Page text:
I teach instructional technology at Clemson University and I’m director of a unit called the South Carolina Center of Excellence for Instructional Technology Training. For the past three years our group has had a grant to help teachers learn to support student writing with digital images. One of the outcomes of that project has been the development of an online writing and publishing system that we call the Digital XPress. The system isn’t perfect, but we’re proud of it, and we’d like to share it.
This post is an open invitation to Classroom 2.0 members to check out the Digital XPress and open an account to use with their classes. Accounts are free.
Here’s some basic information that is probably worth knowing:
1. There are two interfaces – the teachers’ interface and the students’ interface.
2. Teachers can create writing prompts with attached digital images and post those prompts for their students.
3. Students log in and respond to prompts online using an embedded word processor.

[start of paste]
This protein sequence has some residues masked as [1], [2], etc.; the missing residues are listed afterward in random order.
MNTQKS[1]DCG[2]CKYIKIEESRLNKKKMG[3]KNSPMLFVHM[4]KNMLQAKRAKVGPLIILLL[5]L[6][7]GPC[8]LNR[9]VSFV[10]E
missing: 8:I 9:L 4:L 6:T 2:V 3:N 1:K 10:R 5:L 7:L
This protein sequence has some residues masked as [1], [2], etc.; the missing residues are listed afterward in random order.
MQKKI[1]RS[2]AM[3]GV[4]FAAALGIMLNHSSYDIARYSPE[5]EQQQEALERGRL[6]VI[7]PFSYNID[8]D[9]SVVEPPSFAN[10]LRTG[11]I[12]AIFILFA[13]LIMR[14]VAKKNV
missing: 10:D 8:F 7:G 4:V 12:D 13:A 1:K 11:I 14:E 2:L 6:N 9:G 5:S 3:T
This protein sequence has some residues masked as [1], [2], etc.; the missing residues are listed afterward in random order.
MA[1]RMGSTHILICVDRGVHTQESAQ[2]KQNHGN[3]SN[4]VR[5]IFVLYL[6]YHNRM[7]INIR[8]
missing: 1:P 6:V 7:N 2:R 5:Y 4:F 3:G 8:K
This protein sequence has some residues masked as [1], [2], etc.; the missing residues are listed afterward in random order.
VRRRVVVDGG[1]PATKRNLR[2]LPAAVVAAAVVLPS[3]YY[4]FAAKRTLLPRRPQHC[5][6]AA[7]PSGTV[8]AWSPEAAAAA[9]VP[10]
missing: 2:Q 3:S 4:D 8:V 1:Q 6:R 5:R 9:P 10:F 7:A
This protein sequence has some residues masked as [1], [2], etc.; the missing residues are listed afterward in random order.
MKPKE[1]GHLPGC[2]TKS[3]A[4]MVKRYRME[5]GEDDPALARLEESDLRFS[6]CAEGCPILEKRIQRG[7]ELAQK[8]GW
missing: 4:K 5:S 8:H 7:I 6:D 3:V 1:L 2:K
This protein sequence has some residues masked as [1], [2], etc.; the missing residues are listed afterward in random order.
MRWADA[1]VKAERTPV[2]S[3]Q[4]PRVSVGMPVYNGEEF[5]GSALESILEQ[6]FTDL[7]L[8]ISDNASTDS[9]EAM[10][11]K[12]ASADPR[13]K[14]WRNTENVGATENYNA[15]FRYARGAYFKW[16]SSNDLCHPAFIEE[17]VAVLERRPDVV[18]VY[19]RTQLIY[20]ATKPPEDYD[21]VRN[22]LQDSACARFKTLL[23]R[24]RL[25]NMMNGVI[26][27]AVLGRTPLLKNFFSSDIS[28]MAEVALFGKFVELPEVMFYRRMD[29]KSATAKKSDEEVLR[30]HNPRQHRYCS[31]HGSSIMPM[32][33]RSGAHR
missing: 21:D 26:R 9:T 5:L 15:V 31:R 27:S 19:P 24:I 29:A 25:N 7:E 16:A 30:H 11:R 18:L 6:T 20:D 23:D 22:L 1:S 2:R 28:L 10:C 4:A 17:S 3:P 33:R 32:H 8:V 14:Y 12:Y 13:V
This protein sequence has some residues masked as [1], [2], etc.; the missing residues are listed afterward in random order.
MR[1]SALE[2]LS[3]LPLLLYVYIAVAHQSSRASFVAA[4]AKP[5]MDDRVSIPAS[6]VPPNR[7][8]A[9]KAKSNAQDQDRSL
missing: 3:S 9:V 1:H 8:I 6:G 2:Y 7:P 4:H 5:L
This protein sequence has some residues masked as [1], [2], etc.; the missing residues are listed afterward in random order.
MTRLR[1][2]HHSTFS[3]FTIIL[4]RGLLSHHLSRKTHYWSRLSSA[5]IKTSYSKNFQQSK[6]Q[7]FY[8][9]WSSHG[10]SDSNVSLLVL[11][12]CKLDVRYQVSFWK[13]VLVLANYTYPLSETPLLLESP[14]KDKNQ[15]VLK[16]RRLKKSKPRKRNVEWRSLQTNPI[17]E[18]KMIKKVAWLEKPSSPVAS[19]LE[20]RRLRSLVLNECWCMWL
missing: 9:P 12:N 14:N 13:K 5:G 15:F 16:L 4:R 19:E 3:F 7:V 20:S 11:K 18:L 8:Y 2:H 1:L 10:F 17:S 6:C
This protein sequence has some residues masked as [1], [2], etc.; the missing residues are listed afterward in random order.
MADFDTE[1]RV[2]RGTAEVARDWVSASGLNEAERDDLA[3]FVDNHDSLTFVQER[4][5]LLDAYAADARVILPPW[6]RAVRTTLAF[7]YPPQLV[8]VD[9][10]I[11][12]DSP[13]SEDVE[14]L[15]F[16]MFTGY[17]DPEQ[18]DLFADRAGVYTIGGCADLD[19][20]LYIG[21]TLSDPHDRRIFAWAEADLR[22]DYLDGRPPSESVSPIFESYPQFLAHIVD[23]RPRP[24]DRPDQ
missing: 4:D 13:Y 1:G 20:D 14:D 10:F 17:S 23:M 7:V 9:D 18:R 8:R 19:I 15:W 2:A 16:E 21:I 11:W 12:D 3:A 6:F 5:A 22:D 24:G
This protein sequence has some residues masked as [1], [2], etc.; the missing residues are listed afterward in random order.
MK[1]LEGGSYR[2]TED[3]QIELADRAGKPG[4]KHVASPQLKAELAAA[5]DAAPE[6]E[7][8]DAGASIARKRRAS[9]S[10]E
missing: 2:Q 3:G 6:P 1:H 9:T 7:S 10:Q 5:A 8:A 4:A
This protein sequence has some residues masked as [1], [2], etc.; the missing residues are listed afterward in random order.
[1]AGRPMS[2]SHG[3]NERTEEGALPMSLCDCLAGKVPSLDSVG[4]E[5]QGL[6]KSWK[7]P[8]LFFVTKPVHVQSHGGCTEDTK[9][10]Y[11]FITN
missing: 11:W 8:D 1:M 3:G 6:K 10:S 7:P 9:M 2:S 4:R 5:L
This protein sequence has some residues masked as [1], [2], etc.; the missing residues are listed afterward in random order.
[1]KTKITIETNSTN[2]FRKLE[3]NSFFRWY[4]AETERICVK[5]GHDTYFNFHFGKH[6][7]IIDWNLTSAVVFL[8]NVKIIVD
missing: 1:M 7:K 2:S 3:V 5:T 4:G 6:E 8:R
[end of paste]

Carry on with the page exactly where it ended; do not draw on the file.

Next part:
4. Teachers can guide the writing process by attaching comments to a student’s work. Only the student author can see teacher comments. Teachers can also evaluate student writing against the 6+1 Writing Traits rubric.
5. We’ve recently added a provision for teachers to use to establish “buddy links” between students in their own classes or in any cooperating class that is using the Digital XPress. Buddies can see each other’s work and make comments via a discussion thread that is attached to individual written works.
6. The system was originally designed for elementary students, and most of our participating classes are elementary classes, but we also have several more advanced classes using it.
7. We’re currently making plans to expand the system with specific tools and templates to support writing in science classes. We’d love to get input from interested science teachers to help shape what we do.
The Digital XPress site can be found at www.mydigitalxpress.com
. That’s where you’ll also find the link to request an account.
More information about the ongoing work we’re doing with South Carolina schools who have been part of the grant project can be found at blog.mydigitalxpress.com
Finally, let me repeat, this isn’t a commercial product, but a home-grown system. We’re pleased to share it, we think that many of you will find it useful and appealing; and we’re really proud of it. We’d like to get more teachers and students using and giving us feedback on how we can make it better.
If you have specific questions about the system or its use, feel free to post them here or contact Anna Baldwin, project director, at baldwi2@clemson. edu.